Another student had a fruit juice – yes, a fruit juice next to her mat, along with a hair brush! A hair brush.  What’s next? A facial mask and curling iron?

At the risk of sounding like a complaining killjoy, oh what the hell, I’m going to be 40 this year, let’s just say I’ve slipped into being old fashioned, and I’m fine with that. But I ask, can we please bring back the quiet, clean, and stuff -free feeling of the yoga space?

Oh, and another thing, ladies,,, your pants are more see-through than you realise. Seriously. Before you buy a pair –regardless of the expensive brand name, bend over in the mirror and ask a good friend to tell you what they see.

Unless you don’t care, in which case, more power to you. But if you don’t want your yoga teacher being able to tell the approximate date of your last bikini wax, I suggest checking in the mirror before checking out of the store. – I can give you a list of brands If you like.

Peace out, that’s my yoga moan for the day.

I’m going to do a self practice now because it’s a clean, clear, quiet space – at least there’s still that.

What's your ONE THING? by Cherryl Duncan

A lot of my blog posts in the past start with ‘I’m reading this book…’ and I’m happy with that, because I believe in reading something other than news snippets, Instagram feeds, quotes (although I do love a good quote) or things that require more than a 30 second attention span. This blog is no different in that way as it begins with ‘I’m reading this book’.

It may however differ somewhat in content given that most of my books are about human nature, how to be happy, yoga, philosophy and the like, and this one is about being more productive. Ok, let’s just go ahead and call it a business book. Yeah, I know, business and yoga; an unlikely, unsuitable and potentially explosive and destructive union, or so I used to believe.

Long story short, I got my head out of my ass and realised that I couldn’t live on fairy dust and Matcha lattes and I had to get a little bit more serious about my relationship to money if I was going to keep doing what I loved, which is teaching yoga, sharing ideas and if I may be so bold, being somewhat significant in the lives of those who choose to take my courses and share their journeys with me.

But I digress, back to the business book. It’s called The One Thing and is written by Gary Keller.  It’s essentially a book about productivity. His idea is that you’ve got to figure out what the most important thing is and then do it. Ok, I’m simplifying. But for me, focusing and choosing one thing, forsaking all other sparkly ideas, directions, activities, tasks and projects was like mourning the death of my unborn children – and their were many. This is metaphor, albeit a poor one; but for someone who doesn’t have children, you can forgive me; besides, my ideas are my babies and I want to birth them all. Simultaneously.  NOW.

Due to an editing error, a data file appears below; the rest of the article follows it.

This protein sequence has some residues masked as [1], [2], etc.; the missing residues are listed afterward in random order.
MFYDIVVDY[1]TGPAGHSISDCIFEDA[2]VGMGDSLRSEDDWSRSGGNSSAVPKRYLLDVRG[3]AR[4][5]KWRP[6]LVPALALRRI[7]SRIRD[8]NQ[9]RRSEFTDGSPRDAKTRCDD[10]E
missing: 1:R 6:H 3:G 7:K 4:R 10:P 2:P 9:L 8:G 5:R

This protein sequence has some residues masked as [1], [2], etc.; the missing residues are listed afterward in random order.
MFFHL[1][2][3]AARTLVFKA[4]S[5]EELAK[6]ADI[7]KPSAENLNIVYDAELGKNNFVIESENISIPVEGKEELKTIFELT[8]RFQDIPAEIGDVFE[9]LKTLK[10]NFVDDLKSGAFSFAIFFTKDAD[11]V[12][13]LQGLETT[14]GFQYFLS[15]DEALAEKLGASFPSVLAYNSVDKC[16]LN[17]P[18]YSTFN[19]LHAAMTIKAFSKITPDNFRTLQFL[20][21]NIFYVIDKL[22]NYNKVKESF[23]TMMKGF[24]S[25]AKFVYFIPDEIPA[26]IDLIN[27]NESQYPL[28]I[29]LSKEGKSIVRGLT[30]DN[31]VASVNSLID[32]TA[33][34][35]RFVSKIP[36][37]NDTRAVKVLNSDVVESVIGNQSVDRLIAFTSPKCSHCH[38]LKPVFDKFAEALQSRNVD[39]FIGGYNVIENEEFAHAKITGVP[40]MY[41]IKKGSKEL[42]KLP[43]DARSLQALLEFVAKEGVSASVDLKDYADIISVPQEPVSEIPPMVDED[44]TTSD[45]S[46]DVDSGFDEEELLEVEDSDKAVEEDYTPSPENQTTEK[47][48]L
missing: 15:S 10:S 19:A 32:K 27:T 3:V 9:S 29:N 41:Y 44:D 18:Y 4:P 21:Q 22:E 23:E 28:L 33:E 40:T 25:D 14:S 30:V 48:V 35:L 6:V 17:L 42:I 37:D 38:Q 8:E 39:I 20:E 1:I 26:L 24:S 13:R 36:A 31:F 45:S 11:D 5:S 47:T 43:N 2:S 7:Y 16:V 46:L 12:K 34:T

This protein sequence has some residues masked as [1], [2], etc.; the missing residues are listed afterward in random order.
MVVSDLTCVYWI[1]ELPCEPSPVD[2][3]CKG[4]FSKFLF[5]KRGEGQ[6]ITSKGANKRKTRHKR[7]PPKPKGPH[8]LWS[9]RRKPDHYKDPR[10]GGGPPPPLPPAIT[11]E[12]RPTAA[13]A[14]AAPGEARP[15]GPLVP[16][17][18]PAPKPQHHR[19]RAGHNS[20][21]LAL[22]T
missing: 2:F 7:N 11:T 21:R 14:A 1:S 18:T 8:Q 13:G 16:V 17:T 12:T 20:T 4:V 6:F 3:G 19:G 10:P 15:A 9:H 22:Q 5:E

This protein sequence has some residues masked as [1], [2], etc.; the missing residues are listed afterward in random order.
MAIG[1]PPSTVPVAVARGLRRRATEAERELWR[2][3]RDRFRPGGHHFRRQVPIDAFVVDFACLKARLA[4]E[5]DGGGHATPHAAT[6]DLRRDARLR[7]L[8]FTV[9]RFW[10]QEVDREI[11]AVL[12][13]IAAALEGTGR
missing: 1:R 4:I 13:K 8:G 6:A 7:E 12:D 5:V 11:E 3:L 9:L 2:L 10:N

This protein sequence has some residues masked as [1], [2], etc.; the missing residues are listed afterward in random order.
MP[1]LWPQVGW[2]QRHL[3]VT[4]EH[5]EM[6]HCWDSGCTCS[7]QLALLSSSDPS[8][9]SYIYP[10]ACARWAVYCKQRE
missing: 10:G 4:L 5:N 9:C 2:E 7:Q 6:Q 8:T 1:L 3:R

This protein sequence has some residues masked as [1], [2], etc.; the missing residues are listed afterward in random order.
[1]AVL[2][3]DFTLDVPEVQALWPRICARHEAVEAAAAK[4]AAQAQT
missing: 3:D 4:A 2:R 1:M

Gary Keller says NO. So because I chose to listen to him for a while, I gave this a try.

Apparently it was ok to write my ideas down in a little book and save them for another time (thank god), but for now, I had to choose THE THING, and focus on it.

And I have to say, it’s working. Really. Smart guy. I still sometimes doubt my one thing and I get distracted by the new shiny idea, but for the most part, I’m doing this one thing.

The other thing he says is that you should do this ONE THING at the time of day when you are most likely to do it. We have a finite amount of willpower and it’s best not to waste that energy and willpower on Instagram chats, phone calls, checking email, painting your toenails or whatever else you have to do in a day. Now that got me thinking because it reminds me of a Buddhist teaching that kinda sorta says the same thing. It goes like this : When you take on a new value, do everything you can to create the best conditions that will best allow you to keep your value.

Values can be new healthier habits, for example, or getting away from bad ones, or taking on a new value like being on time, or being er more productive, a nicer person or whatever else you’re wanting to take on. The Buddhist teaching creates a framework of rules (They call them vows) that involve not drinking alcohol for example, because they say that you’re less likely to keep your vows and be the person you’re aiming for if you’re drunk. Simple but true. (for the record, I do drink and love wine so please don’t go thinking I’ve taken this vow) but there is something to it because my new value of productivity is impaired if I drink too much wine, but anyway, you get my point, well mine and Gary’s point.

In case you didn’t

Do the things (or if you can do The Thing) that will make the most significant change to you life when you have the most energy to do it.